(PC) Richardson v. Montgomery et al

Filing 15

ORDER Dismissing Second Amended Complaint for Failing to State a Claim Pursuant to U.S.C. § 1915(e)(2) & 28 U.S.C. § 1915A(b). Signed by Judge William Q. Hayes on 2/16/2021.(All non-registered users served via U.S. Mail Service)(ag)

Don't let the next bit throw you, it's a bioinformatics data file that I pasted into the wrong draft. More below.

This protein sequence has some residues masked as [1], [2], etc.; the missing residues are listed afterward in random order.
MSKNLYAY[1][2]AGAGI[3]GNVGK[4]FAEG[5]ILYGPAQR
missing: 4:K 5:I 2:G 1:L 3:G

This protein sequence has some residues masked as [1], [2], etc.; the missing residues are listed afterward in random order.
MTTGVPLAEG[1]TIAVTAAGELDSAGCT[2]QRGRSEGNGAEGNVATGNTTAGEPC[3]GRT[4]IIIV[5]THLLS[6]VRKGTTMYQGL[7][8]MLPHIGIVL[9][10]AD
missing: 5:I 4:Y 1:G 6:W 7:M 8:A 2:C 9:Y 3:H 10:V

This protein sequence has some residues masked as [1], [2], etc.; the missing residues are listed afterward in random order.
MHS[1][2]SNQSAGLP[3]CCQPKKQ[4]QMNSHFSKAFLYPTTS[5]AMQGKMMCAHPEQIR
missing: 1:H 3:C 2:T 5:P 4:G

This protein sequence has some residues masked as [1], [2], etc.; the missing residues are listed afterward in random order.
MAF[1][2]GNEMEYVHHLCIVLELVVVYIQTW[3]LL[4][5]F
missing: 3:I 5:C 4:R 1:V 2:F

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Case 3:20-cv-00356-WQH-RBM Document 15 Filed 02/16/21 PageID.114 Page 1 of 7 1 2 3 4 5 6 7 8 UNITED STATES DISTRICT COURT 9 SOUTHERN DISTRICT OF CALIFORNIA 10 11 12 RICHARDSON, Donn, CDCR #AC-9306, Case No.: 3:20-cv-0356-WQH-RBM Plaintiff, 13 vs. 14 15 16 17 18 ORDER DISMISSING SECOND AMENDED COMPLAINTOR FAILING TO STATE A CLAIM PURSUANT TO 28 U.S.C. § 1915(e)(2) & 28 U.S.C. § 1915A(b) W.L. MONTGOMERY; M. POLLARD; L. HATFIELD; E. NUNEZ; A. BARRIOS; D. POLLARD; P. SAUCEDO; D. WHITE; J. SPAICH; H. LIU, 19 Defendants. 20 21 22 23 24 I. Procedural History On February 24, 2020, Donn Richardson (“Plaintiff”), currently incarcerated at 25 Pelican Bay State Prison (“PBSP”) located in Crescent City, California and proceeding 26 pro se, filed a civil rights complaint pursuant to 42 U.S.C. § 1983. (See Compl., ECF No. 27 1). In his original Complaint, Plaintiff claimed prison officials at Calipatria State Prison 28 (“CAL”), along with California Department of Corrections and Rehabilitation (“CDCR”) 3:20-cv-0356-WQH-RBM Case 3:20-cv-00356-WQH-RBM Document 15 Filed 02/16/21 PageID.115 Page 2 of 7 1 officials in Sacramento violated his right to due process when they refused to consider 2 him for early parole consideration. (Id. at 10-18.) 3 Plaintiff initially filed this action in the Eastern District of California. However, 4 Untied States Magistrate Judge Barbara McAuliffe determined that venue was proper in 5 the Southern District of California and transferred the matter on February 26, 2020. (See 6 ECF No. 3.) 7 Plaintiff did not prepay the civil filing fee required by 28 U.S.C. § 1914(a) when 8 he filed his Complaint; instead, he filed a certified copy of his inmate trust account 9 statement and prison certificate which the Court liberally construed as a Motion to 10 Proceed In Forma Pauperis (“IFP”) pursuant to 28 U.S.C. § 1915(a) (ECF No. 2). On April 27, 2020, the Court GRANTED Plaintiff’s Motion to Proceed IFP ad 11 12 DISMISSED his Complaint for failing to state a claim pursuant to 28 U.S.C. § 1915(e) 13 and § 1915A. (ECF No. 6.) Plaintiff was granted leave to file an amended complaint and 14 after receiving extensions of time, Plaintiff filed his First Amended Complaint (“FAC”) 15 on November 4, 2020. (ECF No. 12.) On November 23, 2020, the Court, once again, 16 found Plaintiff failed to state a claim pursuant to 28 U.S.C. § 1915(e) and § 1915A and 17 DISMISSED his FAC. (ECF No. 13.) On January 5, 2021, Plaintiff filed his Second 18 Amended Complaint (“SAC”). (ECF No. 14.) 19 II. Screening Pursuant to 28 U.S.C. §§ 1915(e)(2)(B) and 1915A(b) 20 A. 21 As the Court previously informed Plaintiff, because he is a prisoner and is Standard of Review 22 proceeding IFP, his SAC also requires a pre-answer screening pursuant to 28 U.S.C. 23 § 1915(e)(2) and § 1915A(b). Under these statutes, the Court must sua sponte dismiss a 24 prisoner’s IFP complaint, or any portion of it, which is frivolous, malicious, fails to state 25 a claim, or seeks damages from defendants who are immune. See Lopez v. Smith, 203 26 F.3d 1122, 1126-27 (9th Cir. 2000) (en banc) (discussing 28 U.S.C. § 1915(e)(2)); 27 Rhodes v. Robinson, 621 F.3d 1002, 1004 (9th Cir. 2010) (discussing 28 U.S.C. 28 § 1915A(b)). “The purpose of [screening] is ‘to ensure that the targets of frivolous or 3:20-cv-0356-WQH-RBM Case 3:20-cv-00356-WQH-RBM Document 15 Filed 02/16/21 PageID.116 Page 3 of 7 1 malicious suits need not bear the expense of responding.’” Nordstrom v. Ryan, 762 F.3d 2 903, 920 n.1 (9th Cir. 2014) (citation omitted). 3 “The standard for determining whether a plaintiff has failed to state a claim upon 4 which relief can be granted under § 1915(e)(2)(B)(ii) is the same as the Federal Rule of 5 Civil Procedure 12(b)(6) standard for failure to state a claim.” Watison v. Carter, 668 6 F.3d 1108, 1112 (9th Cir. 2012); see also Wilhelm v. Rotman, 680 F.3d 1113, 1121 (9th 7 Cir. 2012) (noting that screening pursuant to § 1915A “incorporates the familiar standard 8 applied in the context of failure to state a claim under Federal Rule of Civil Procedure 9 12(b)(6)”). Rule 12(b)(6) requires a complaint “contain sufficient factual matter, accepted 10 as true, to state a claim to relief that is plausible on its face.” Ashcroft v. Iqbal, 556 U.S. 11 662, 678 (2009) (internal quotation marks omitted); Wilhelm, 680 F.3d at 1121. 12 Detailed factual allegations are not required, but “[t]hreadbare recitals of the 13 elements of a cause of action, supported by mere conclusory statements, do not suffice.” 14 Iqbal, 556 U.S. at 678. “Determining whether a complaint states a plausible claim for 15 relief [is] ... a context-specific task that requires the reviewing court to draw on its 16 judicial experience and common sense.” Id. The “mere possibility of misconduct” or 17 “unadorned, the defendant-unlawfully-harmed me accusation[s]” fall short of meeting 18 this plausibility standard. Id.; see also Moss v. U.S. Secret Service, 572 F.3d 962, 969 19 (9th Cir. 2009). 20 B. 21 Plaintiff alleges that prison officials at Calipatria State Prison (“CAL”) improperly Plaintiff’s Factual Allegations 22 categorized his criminal convictions as “violent.” SAC at 2. Plaintiff alleges he was 23 convicted of [California Penal Code] 246, 245(a), 667(a), [and] 12022.5 for a total of 22 24 years [and] 4 months as a non-violent (2) striker.” Id. Because of this alleged 25 misclassification, Plaintiff alleges he was prevented from being “included/allowed to take 26 27 28 3:20-cv-0356-WQH-RBM Case 3:20-cv-00356-WQH-RBM Document 15 Filed 02/16/21 PageID.117 Page 4 of 7 1 part in [Proposition] 571” which would have “allowed [Plaintiff] to go in front of a Prop 2 57 Board which would have decided Plaintiff’s release from prison.” Id. at 4-5. 3 4 Plaintiff seeks declaratory relief, along with compensatory and punitive damages. Id. at 8. 5 C. 6 “Section 1983 creates a private right of action against individuals who, acting 42 U.S.C. § 1983 7 under color of state law, violate federal constitutional or statutory rights.” Devereaux v. 8 Abbey, 263 F.3d 1070, 1074 (9th Cir. 2001). Section 1983 “is not itself a source of 9 substantive rights, but merely provides a method for vindicating federal rights elsewhere 10 conferred.” Graham v. Connor, 490 U.S. 386, 393-94 (1989) (internal quotation marks 11 and citations omitted). “To establish § 1983 liability, a plaintiff must show both (1) 12 deprivation of a right secured by the Constitution and laws of the United States, and (2) 13 that the deprivation was committed by a person acting under color of state law.” Tsao v. 14 Desert Palace, Inc., 698 F.3d 1128, 1138 (9th Cir. 2012). 15 D. 16 As an initial matter Plaintiff claims he was convicted of non-violent felonies and 17 Violent Felonies thus, should have been given early parole consideration under Proposition 57. However, 18 19 20 21 22 23 24 25 26 27 28 1 On November 8, 2016, the California voters approved The Public Safety and Rehabilitation Act of 2016—Proposition (“Prop”) 57—and it took effect the next day. People v. Marquez, 11 Cal. App. 5th 816, 821, 217 Cal.Rptr.3d 814 (Cal. App. 2017); Cal. Const., Art. II, § 10(a). Proposition 57 added Article 1, section 32 to the California Constitution. That section provides, in relevant part, “Parole consideration: Any person convicted of a nonviolent felony offense and sentenced to state prison shall be eligible for parole consideration after completing the full term of his or her primary offense,” defined for these purposes as “the longest term of imprisonment imposed by the court for any offense, excluding the imposition of an enhancement, consecutive sentence, or alternative sentence.” (Cal. Const., art. I, § 32, subds. (a)(1), (a)(1)(A).). Proposition 57 provides an inmate who has completed his base term with a hearing before the Board of Parole Hearings (Cal. Const. Art. I, Sec. 32(a)). 3:20-cv-0356-WQH-RBM Case 3:20-cv-00356-WQH-RBM Document 15 Filed 02/16/21 PageID.118 Page 5 of 7 1 Plaintiff’s own allegations appear to indicate that he was, in fact, convicted of a violent 2 felony. Specially, Plaintiff claims he was convicted under California Penal Code 3 Sections, 246, 245(a), 667(a), and 12022.5. See SAC at 2. Under Proposition 57, violent 4 felonies are defined in California Penal Code Section 667.5(c). See Cal. Code Regs. tit. 5 15, § 3490. Pursuant to § 667.5(c)(8) of the penal code, a violent felony is classified as 6 “any felony in which the defendant uses a firearm which use has been charged or proved 7 in … Section 12022.5.” Cal. Penal Code § 667.5(c)(8). As Plaintiff admits, he was 8 convicted under California Penal Code Section 12022.5 See SAC at 2. Thus, Plaintiff’s 9 own factual allegations show that he is not eligible for early parole consideration under 10 Proposition 57. 11 E. 12 To the extent that Plaintiff is seeking early release, he cannot bring this claim Early release 13 pursuant to § 1983. Such a claim would challenge “the validity of [his] continued 14 incarceration [and therefore] lie within ‘the heart of habeas corpus.’” Ramirez v. Galaza, 15 334 F.3d 850, 856 (9th Cir. 2003)(quoting Preiser v. Rodriguez, 411 U.S. 475, 98-99 16 (1973) (holding that a writ of habeas corpus is “explicitly and historically designed” to 17 provide a state prisoner with the “exclusive” means to “attack the validity of his 18 confinement” in federal court)). 19 F. 20 Plaintiff also claims that Defendants have failed to correctly classify his case factors 21 in violation of regulations promulgated by Proposition 57 which has resulted in the denial 22 of his due process rights. See SAC at 3. Due Process 23 The Fourteenth Amendment prohibits the deprivation of life, liberty or property 24 without due process of law. U.S. Const., amend. XIV. “Application of this prohibition 25 requires the familiar two-stage analysis: We must first ask whether the asserted individual 26 interests are encompassed within the Fourteenth Amendment’s protection of ‘life, liberty 27 or property’; if protected interests are implicated, we then must decide what procedures 28 constitute ‘due process of law.’” Ingraham v. Wright, 430 U.S. 651, 672 (1977). A liberty 3:20-cv-0356-WQH-RBM Case 3:20-cv-00356-WQH-RBM Document 15 Filed 02/16/21 PageID.119 Page 6 of 7 1 interest may be created by the Constitution or by state law. Meachum v. Fano, 427 U.S. 2 215, 226 (1976). 3 Prisoners do not have a federal Constitutional right to be conditionally released 4 before the expiration of a valid sentence. Swarthout v. Cooke, 562 U.S. 216, 220 (2011); 5 Greenholtz v. Inmates of Nebraska Penal & Corr. Complex, 442 U.S. 1, 7 (1979). 6 California, however, has statutorily created a liberty interest in parole. See Swarthout, 7 562 U.S. at 220; McQuillion v. Duncan, 306 F.3d 895, 902 (9th Cir. 2002) (“California’s 8 parole scheme gives rise to a cognizable liberty interest in release on parole.”). 9 Accordingly, California authorities must provide some procedural protections when 10 determining parole eligibility. Swarthout, 562 U.S. at 219. The procedures required 11 however, are minimal‒‒prisoners must be provided only an opportunity to be heard and a 12 statement of reasons why parole was denied. Id. at 220. “‘[M]ere error of state law’ is not 13 a denial of due process.” Swarthout, 562 U.S. at 222 (quoting Engle v. Isaac, 456 U.S. 14 107, 121, n.21 (1982)). “[T]he responsibility for ensuring that the constitutionally 15 adequate procedures governing California’s parole system are properly applied rests with 16 California courts, and is no part of the [federal court’s] business.” Id. 17 Plaintiff cannot “transform a state-law issue into a federal one merely by asserting 18 a violation of due process.” Langford v. Day, 110 F.3d 1380, 1389 (9th Cir. 1996). 19 Section 1983 provides a remedy only for Constitutional violations and violations of the 20 laws or treaties of the United States. Swarthout, 562 U.S. at 222. Accordingly, Plaintiff’s 21 Fourteenth Amendment procedural due process claim regarding Proposition 57 is 22 dismissed for failing to state a claim upon which relief may be granted. 23 G. 24 Because Plaintiff has already been provided a short and plain statement of his Leave to Amend 25 pleading deficiencies, as well as an opportunity to amend those claims to no avail, the 26 Court finds granting further leave to amend would be futile. See Gonzalez v. Planned 27 Parenthood, 759 F.3d 1112, 1116 (9th Cir. 2014) (“‘Futility of amendment can, by itself, 28 justify the denial of ... leave to amend.’”) (quoting Bonin v. Calderon, 59 F.3d 815, 845 3:20-cv-0356-WQH-RBM Case 3:20-cv-00356-WQH-RBM Document 15 Filed 02/16/21 PageID.120 Page 7 of 7 1 (9th Cir. 1995)); Zucco Partners, LLC v. Digimarc Corp., 552 F.3d 981, 1007 (9th Cir. 2 2009) (“[W]here the plaintiff has previously been granted leave to amend and has 3 subsequently failed to add the requisite particularity to its claims, [t]he district court’s 4 discretion to deny leave to amend is particularly broad.” (internal quotation marks 5 omitted) (second alteration in original)). 6 III. Conclusion and Order 7 For the reasons discussed, the Court: 8 1) 9 10 11 12 13 14 15 16 DISMISSES this civil action without further leave to amend for failure to state a claim upon which § 1983 relief can be granted pursuant to 28 U.S.C. § 1915(e)(2)(B)(ii) and § 1915A(b)(1); 2) CERTIFIES that an IFP appeal would not be taken in good faith pursuant to 28 U.S.C. § 1915(a)(3), and 3) DIRECTS the Clerk of Court to enter a final judgment of dismissal and close the file. IT IS SO ORDERED. Dated: February 16, 2021 17 18 19 20 21 22 23 24 25 26 27 28 3:20-cv-0356-WQH-RBM